Ice-out trout a tradition

Now that walleye season is closed for the next month and our lakes are free of ice, anglers are itching to hit the water to catch something.
Spring lake trout fishing is tradition with many anglers across Sunset Country because the cold water allows trout to spend time in much shallower water than they reside in for the rest of the year.
As well, these spring lake trout are much more aggressive than any other species in our lakes right now.
Deep, clear lake trout lakes speckle the region and most should be ice-free by this weekend. The best waters are remote, tough to access lakes that receive little angling pressure.
I can remember annual trips when I was a little kid into Williams Lake, north of Kenora. My Dad and his friend, Bob Clemmens, used to take us kids to Williams at least once every year and as a kid, it was always the highlight of the whole fishing season for me.
We had to cross one lake and portage to get into Williams, and it was always full of adventure.
One year, we came over the portage (which was pretty much a mountain, by the way) and found the lake still frozen. Another year, the wind came up so bad that we weren’t sure that we were going to make it back.
One thing we always did there, though, was catch a lot of lake trout.
The fun thing about fishing “lakers” in the spring is they can be caught by anglers using a variety of methods or techniques. Trolling likely remains the best technique for catching a lot of fish because it is the best way to put your lure in front of as many fish as possible.
Trolling spoons and crankbaits is a proven method that can be done without the down-riggers or special lines that are needed later in the season once trout move deep.
Williams Wabler spoons always were my favourite trolling baits, but Rapala Shad Rap and Tail Dancer crankbaits work really well, too.
If there are a couple of people in the boat, it pays for one angler to use a crankbait and one to use a spoon to see what the fish want.
The famous white tube, tied on the rod of nearly every angler that ice-fishes for lake trout, works well out of the boat, as well. Casting and retrieving tube jigs in the spring is a surefire way to catch fish.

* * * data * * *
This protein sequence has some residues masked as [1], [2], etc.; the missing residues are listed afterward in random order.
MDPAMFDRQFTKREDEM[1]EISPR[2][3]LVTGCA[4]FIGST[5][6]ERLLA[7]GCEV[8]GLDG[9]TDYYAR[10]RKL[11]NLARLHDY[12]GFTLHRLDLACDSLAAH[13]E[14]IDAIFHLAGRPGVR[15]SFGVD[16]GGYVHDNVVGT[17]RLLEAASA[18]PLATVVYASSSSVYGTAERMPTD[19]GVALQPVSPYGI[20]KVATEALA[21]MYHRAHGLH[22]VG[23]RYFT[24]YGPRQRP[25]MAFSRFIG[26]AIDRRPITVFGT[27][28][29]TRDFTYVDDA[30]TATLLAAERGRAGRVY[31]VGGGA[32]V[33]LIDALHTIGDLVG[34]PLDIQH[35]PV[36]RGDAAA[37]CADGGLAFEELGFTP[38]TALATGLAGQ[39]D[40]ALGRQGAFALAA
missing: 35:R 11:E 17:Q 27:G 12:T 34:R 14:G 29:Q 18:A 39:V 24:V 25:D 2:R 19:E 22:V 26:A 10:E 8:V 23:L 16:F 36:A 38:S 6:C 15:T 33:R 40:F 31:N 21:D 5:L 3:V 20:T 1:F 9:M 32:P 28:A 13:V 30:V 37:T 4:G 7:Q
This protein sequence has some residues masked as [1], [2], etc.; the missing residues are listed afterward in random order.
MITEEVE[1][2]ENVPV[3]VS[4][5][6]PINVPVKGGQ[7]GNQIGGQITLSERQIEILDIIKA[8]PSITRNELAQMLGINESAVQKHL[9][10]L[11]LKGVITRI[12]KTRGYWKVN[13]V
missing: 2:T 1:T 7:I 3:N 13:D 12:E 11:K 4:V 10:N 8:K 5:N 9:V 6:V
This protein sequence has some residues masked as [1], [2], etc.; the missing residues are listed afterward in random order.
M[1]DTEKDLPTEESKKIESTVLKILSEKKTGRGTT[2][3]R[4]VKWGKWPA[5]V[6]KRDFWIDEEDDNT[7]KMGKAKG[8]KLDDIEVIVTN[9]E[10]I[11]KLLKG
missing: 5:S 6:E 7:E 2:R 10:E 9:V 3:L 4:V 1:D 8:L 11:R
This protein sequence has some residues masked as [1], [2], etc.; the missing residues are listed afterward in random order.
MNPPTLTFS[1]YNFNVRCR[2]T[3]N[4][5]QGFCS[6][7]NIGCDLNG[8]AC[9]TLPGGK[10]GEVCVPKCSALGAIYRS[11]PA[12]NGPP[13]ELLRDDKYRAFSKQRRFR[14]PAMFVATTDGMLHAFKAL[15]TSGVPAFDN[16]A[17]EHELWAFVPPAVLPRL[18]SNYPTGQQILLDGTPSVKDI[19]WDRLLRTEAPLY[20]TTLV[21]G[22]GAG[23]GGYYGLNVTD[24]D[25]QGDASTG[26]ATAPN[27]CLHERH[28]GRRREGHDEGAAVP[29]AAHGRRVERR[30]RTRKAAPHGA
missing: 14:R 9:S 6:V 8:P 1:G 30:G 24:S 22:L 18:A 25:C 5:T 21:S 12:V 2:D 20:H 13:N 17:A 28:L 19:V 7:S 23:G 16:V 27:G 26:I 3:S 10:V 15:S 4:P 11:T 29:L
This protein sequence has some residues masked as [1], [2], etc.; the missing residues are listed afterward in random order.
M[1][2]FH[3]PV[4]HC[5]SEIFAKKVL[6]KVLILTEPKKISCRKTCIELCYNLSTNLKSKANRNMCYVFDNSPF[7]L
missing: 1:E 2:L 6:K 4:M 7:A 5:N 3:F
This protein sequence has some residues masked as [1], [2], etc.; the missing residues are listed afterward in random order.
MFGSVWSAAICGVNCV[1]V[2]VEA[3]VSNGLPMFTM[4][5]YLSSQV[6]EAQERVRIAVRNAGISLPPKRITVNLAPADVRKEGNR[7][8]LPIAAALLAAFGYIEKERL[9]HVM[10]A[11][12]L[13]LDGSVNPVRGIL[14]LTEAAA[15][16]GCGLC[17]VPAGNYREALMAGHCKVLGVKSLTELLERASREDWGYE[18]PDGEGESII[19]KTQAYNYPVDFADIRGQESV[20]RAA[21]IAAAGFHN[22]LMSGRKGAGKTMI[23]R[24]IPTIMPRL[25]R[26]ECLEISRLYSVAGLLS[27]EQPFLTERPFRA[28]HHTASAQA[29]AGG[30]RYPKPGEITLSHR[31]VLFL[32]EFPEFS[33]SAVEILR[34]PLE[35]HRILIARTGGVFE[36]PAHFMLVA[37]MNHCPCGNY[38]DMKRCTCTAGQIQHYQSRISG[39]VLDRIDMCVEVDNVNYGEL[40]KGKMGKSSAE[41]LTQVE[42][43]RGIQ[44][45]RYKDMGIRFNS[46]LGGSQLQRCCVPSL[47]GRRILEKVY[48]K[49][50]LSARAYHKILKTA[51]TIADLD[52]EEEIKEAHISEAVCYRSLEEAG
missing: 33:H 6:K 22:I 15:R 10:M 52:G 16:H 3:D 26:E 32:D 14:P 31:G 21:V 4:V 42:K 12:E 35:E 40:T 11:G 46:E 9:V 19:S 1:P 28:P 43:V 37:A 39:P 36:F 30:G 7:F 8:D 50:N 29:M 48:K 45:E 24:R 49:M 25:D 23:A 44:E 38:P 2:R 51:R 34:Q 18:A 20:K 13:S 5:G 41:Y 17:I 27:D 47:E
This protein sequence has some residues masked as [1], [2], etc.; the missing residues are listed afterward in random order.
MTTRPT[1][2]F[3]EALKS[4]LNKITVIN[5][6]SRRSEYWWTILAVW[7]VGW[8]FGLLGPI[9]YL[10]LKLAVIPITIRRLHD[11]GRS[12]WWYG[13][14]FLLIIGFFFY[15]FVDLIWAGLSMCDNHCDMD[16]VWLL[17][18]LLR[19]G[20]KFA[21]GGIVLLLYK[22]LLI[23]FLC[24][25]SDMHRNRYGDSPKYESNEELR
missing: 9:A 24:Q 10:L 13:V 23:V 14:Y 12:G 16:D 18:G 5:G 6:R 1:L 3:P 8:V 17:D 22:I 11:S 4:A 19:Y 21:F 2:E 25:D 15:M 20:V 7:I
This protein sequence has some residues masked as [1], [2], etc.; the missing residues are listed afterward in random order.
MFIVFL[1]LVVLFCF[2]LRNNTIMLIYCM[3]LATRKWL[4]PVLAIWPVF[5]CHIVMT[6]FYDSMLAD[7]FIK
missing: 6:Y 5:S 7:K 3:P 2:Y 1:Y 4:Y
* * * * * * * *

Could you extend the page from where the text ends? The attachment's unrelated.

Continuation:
Tube jigs, or any kind of jig for that matter, work great when anglers use them on very specific locations, like main lake points or humps—places that trout likely are going to be feeding.
White generally is the best colour in my experiences, and don’t be afraid to try twister tail grubs or jerkshad baits, as well.
During our trips into Williams, part of the experience I enjoyed the most was when we would fish from shore. The method called “beer-canning” was my favourite.
We would always catch a sucker or two in one of the creeks on our way to the lake, which we would use for bait. We would cut a piece of belly meat off the sucker, put it on a hook, and cast it out as far as we could from shore.
After that, we would lay the fishing rod down on the ground, wrap the line around a bottle or can, sit back, and wait. When a fish picked up the bait, the can would be pulled over and we would hit the fish.
It should be noted this method should not be used if you plan on releasing all your trout because some fish can get hooked deep and need to be kept.
It’s a fun way to fish, though, especially on cold spring days. Sometimes we’d even have a fire.
On a final note, anglers should know the lake trout season in the Clearwater Bay area of Lake of the Woods does not open until the third Saturday of May (the same time that walleye season opens back up).
Bass season is open across Sunset Country, but it is a catch-and-release season so you can’t keep them, with the exception of a couple of small fish on select waters.
Crappies and pike are open season, and should be moving into shallow water by this weekend.
The weather looks great for this weekend, so get out in the boat and have fun!

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